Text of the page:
The power of music and its influence on us is not a modern concept. As far back as Plato, music was assigned huge importance and was viewed as something supreme, almost omnipotent. Indeed, Plato refers to music as having the capability of healing:

Music gives a soul to the universe, wings to the mind, light to the imagination, a charm to sadness and life to everything.

If music was viewed in such a light in the 5th century BC with little knowledge of the physiological effects, knowledge of how it can transform our lives today holds – if possible – even stronger.

Moral of the story: utilise every chance to get to know yourself; utilise every chance to get to know others; utilise every chance you get to enjoy the magic of music. Even if music therapy is not a miracle treatment, neither is it hocus pocus. Don’t miss out on the chance to use a mighty art to transform how you see yourself and the world.

The Wilderness Downtown

Another day. Another feeling. Another song.

I woke up today with the feeling that today is going to be one of those days. That kind of day where the words flow, where coffee is not just a drug but a soothing friend and music is the wind pushing me up that hill.

I like being organised, so this morning, after my coffee on the balcony and with the sun on my shoulders, I organised my desk. I made sure the deck table was facing outwards allowing me to look at the grass and sky, but not so I would be distracted and waste my  day pondering life and all its mysteries. No. Just enough of a light breeze to keep me focused on my work but still able to feel the nature on my skin. Perfect weather for a perfect day.

The next step was to stick in my ear phones and press shuffle. I’m not that person who has thousands of songs on her iPod. No. I work in phases, so I have a certain number of songs on my iPod which I intently listen to, which I listen  to whilst jogging, which I listen to when cycling to university, which – at that point in my life – describe who I am, who I aspire to be or the feeling I like to generate when doing certain things. I then change all the songs in keeping with the next phase. Sounds vague? Well, it is. Despite trying to be organised and colour-coding my life, I am extremely vague. This, however, is exactly why music is one of the most powerful forces in my life.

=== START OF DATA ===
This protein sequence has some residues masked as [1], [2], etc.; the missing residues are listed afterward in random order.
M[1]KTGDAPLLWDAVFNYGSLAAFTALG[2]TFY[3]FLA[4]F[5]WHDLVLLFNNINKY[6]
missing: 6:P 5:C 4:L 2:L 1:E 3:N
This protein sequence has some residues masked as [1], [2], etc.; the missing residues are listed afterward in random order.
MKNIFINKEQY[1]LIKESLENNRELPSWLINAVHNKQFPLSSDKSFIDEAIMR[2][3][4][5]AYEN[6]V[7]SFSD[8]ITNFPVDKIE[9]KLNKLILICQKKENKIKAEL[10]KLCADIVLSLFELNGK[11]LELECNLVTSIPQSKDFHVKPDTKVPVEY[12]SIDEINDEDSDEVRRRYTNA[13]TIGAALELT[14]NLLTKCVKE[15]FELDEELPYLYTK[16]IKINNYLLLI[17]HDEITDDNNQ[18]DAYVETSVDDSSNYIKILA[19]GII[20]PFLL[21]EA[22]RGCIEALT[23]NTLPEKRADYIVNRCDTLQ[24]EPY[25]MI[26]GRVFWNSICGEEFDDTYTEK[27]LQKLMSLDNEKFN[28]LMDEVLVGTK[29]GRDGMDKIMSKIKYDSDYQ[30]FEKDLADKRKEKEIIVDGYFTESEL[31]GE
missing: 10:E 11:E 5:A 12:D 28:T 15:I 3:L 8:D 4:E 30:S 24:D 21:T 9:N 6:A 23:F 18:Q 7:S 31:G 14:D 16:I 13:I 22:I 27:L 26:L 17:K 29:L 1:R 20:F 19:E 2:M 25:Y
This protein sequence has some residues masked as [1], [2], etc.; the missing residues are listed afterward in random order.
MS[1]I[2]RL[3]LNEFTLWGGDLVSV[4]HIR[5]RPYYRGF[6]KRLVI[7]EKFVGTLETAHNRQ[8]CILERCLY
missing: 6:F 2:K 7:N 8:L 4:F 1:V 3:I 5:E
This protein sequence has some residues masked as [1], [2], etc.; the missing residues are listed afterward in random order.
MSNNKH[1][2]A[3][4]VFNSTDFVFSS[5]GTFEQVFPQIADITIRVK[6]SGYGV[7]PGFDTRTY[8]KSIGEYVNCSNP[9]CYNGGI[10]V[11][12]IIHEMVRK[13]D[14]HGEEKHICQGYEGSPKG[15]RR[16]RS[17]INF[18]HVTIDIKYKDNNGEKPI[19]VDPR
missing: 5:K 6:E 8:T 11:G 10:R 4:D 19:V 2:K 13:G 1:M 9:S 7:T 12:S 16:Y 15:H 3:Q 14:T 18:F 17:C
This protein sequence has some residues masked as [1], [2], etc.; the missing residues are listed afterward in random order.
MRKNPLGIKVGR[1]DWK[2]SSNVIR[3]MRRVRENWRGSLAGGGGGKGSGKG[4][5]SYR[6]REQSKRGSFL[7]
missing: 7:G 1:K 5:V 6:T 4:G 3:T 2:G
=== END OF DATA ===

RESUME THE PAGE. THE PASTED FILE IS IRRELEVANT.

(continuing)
Today, I have managed to outline a plan to my thesis, an organised list. This makes me feel empowered and exhilarated. Yet, what is the part of today’s story which makes it any different from yesterday’s lack of motivation? Music, of course. I never fail to be surprised at how one’s own choice of song can achieve different feats when listened to in different situations. Alexis Murdoch can remind me to breathe when I am running, can help me to focus when I’m studying or encourage sleep when my brain just won’t shut off.

I discovered something completely different today, though. is a so-called interactive website created by Chris Milk. It showed me that music is not only powerful at forming pictures in one’s own head, making associations with times in our lives, or with people, or events, but also places; places we call home. Perhaps the words ‘home’ and ‘music’ are the two most comforting words in my world, because they emulate the concept of stability. My family will always be there for me, even if I’m not in the same country; music will always be comforting for me, because it’s something that is unique to me and even if thousands of people listen to a Alexis Murdoch, I will be the only one that feels a strong connection with it because of the person that introduced it to me and the time in my life when it became important for me. There you go; the power of music association.

But, that’s exactly what I found with this website. The Wilderness Downtown asks the visitor to enter the address of the home where you grew up. As at 20 something that lives abroad, this song and the images that were generated almost brought me to tears. Something clicked inside me: I can’t get home in a matter of hours, it’s a full day’s travelling. No matter how much technology has progressed, talking to someone on Skype will never be the same as talking in person. A smile will never be the same as a hug. It dawned on me that music is always there for me. I can pick and choose what I want to listen to, when, with whom and exactly mould the kind of day I want to have just by opening YouTube, iTunes or Grooveshark. It won’t bring family any closer, but music has the power to make me feel elated, depressed, energetic or sleepy in a matter of minutes.

Music is a powerful force, something creative and beautiful. I urge everyone to take a look at themselves. Just think about how you think about music, how it makes you feel, how music can be something personal yet universal. Maybe our music is the mould for shaping our lives and not just the final credits.